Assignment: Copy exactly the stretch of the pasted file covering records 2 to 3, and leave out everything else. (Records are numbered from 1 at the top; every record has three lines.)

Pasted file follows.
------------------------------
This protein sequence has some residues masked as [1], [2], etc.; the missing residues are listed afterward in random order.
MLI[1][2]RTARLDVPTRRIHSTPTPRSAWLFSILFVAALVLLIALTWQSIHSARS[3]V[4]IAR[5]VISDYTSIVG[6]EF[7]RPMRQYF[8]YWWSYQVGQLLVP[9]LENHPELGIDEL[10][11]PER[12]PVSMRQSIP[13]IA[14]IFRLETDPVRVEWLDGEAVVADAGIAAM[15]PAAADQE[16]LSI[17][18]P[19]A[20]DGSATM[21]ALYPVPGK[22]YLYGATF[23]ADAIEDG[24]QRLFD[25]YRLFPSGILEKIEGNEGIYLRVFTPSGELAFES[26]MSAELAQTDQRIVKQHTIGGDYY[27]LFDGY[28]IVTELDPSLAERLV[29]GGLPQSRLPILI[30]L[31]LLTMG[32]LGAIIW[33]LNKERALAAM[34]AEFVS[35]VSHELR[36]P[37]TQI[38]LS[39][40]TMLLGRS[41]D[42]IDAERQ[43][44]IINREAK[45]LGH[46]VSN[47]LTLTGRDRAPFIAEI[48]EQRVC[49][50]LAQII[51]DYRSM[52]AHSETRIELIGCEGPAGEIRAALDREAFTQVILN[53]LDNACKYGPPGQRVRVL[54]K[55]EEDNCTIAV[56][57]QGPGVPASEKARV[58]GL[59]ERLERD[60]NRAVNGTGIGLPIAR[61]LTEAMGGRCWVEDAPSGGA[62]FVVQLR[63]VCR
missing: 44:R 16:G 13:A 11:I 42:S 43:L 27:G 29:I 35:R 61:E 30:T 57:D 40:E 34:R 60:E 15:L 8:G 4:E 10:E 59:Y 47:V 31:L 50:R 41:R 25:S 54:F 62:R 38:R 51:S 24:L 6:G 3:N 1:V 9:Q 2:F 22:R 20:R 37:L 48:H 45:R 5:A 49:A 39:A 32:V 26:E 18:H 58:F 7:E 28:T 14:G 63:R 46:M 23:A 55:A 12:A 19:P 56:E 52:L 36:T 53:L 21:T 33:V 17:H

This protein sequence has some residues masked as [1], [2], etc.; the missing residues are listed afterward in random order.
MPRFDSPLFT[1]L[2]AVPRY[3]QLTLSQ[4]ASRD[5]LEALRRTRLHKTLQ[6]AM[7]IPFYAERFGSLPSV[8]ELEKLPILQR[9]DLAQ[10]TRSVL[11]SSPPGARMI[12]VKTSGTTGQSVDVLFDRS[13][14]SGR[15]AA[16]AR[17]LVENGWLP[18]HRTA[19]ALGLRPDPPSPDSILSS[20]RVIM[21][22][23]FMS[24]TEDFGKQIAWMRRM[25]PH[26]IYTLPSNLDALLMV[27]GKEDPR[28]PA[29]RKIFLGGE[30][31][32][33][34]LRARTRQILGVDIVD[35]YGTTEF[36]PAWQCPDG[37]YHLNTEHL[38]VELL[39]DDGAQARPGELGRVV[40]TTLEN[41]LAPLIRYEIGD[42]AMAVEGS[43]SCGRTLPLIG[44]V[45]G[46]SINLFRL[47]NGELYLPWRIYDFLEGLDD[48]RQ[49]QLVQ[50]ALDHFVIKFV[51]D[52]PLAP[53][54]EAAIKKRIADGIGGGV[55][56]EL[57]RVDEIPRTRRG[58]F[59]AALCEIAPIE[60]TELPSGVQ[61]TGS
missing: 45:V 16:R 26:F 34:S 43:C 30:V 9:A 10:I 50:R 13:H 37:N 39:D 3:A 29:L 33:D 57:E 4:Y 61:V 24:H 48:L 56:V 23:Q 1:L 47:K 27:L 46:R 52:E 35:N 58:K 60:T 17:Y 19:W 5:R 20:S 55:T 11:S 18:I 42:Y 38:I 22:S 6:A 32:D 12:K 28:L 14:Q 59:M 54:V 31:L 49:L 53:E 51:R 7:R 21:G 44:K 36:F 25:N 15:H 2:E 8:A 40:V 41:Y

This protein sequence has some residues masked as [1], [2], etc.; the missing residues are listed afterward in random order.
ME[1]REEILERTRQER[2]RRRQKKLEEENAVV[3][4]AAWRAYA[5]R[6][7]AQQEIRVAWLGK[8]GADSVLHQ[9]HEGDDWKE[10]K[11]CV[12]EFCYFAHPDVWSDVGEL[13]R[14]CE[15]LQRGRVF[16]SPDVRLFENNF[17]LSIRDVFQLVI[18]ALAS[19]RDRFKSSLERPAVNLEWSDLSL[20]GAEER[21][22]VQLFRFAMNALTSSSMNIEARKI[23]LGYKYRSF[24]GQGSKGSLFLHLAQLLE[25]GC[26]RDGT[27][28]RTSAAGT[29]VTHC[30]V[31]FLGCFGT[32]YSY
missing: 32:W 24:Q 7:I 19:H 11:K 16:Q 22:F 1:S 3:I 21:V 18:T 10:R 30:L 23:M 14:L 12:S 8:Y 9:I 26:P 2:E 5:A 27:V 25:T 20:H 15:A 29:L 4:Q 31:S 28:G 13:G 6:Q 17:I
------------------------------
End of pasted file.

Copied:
This protein sequence has some residues masked as [1], [2], etc.; the missing residues are listed afterward in random order.
MPRFDSPLFT[1]L[2]AVPRY[3]QLTLSQ[4]ASRD[5]LEALRRTRLHKTLQ[6]AM[7]IPFYAERFGSLPSV[8]ELEKLPILQR[9]DLAQ[10]TRSVL[11]SSPPGARMI[12]VKTSGTTGQSVDVLFDRS[13][14]SGR[15]AA[16]AR[17]LVENGWLP[18]HRTA[19]ALGLRPDPPSPDSILSS[20]RVIM[21][22][23]FMS[24]TEDFGKQIAWMRRM[25]PH[26]IYTLPSNLDALLMV[27]GKEDPR[28]PA[29]RKIFLGGE[30][31][32][33][34]LRARTRQILGVDIVD[35]YGTTEF[36]PAWQCPDG[37]YHLNTEHL[38]VELL[39]DDGAQARPGELGRVV[40]TTLEN[41]LAPLIRYEIGD[42]AMAVEGS[43]SCGRTLPLIG[44]V[45]G[46]SINLFRL[47]NGELYLPWRIYDFLEGLDD[48]RQ[49]QLVQ[50]ALDHFVIKFV[51]D[52]PLAP[53][54]EAAIKKRIADGIGGGV[55][56]EL[57]RVDEIPRTRRG[58]F[59]AALCEIAPIE[60]TELPSGVQ[61]TGS
missing: 45:V 16:R 26:F 34:S 43:C 30:V 9:A 10:I 50:R 13:H 37:N 39:D 3:A 29:L 33:D 57:E 4:Y 61:V 24:H 48:L 56:V 23:Q 1:L 47:K 27:L 46:R 52:E 35:N 58:K 60:T 17:Y 19:W 5:R 20:S 55:T 11:S 18:I 42:Y 38:I 22:S 6:A 32:D 12:K 28:L 14:Q 59:M 54:V 31:L 49:L 53:E 51:R 7:R 21:G 44:K 36:F 25:N 15:H 2:E 8:A 40:V 41:Y

This protein sequence has some residues masked as [1], [2], etc.; the missing residues are listed afterward in random order.
ME[1]REEILERTRQER[2]RRRQKKLEEENAVV[3][4]AAWRAYA[5]R[6][7]AQQEIRVAWLGK[8]GADSVLHQ[9]HEGDDWKE[10]K[11]CV[12]EFCYFAHPDVWSDVGEL[13]R[14]CE[15]LQRGRVF[16]SPDVRLFENNF[17]LSIRDVFQLVI[18]ALAS[19]RDRFKSSLERPAVNLEWSDLSL[20]GAEER[21][22]VQLFRFAMNALTSSSMNIEARKI[23]LGYKYRSF[24]GQGSKGSLFLHLAQLLE[25]GC[26]RDGT[27][28]RTSAAGT[29]VTHC[30]V[31]FLGCFGT[32]YSY
missing: 32:W 24:Q 7:I 19:H 11:K 16:Q 22:F 1:S 3:I 21:V 18:T 10:R 30:L 23:M 14:L 12:S 8:Y 9:I 26:P 2:E 5:A 27:V 25:T 20:H 15:A 29:L 4:Q 31:S 28:G 13:G 6:Q 17:I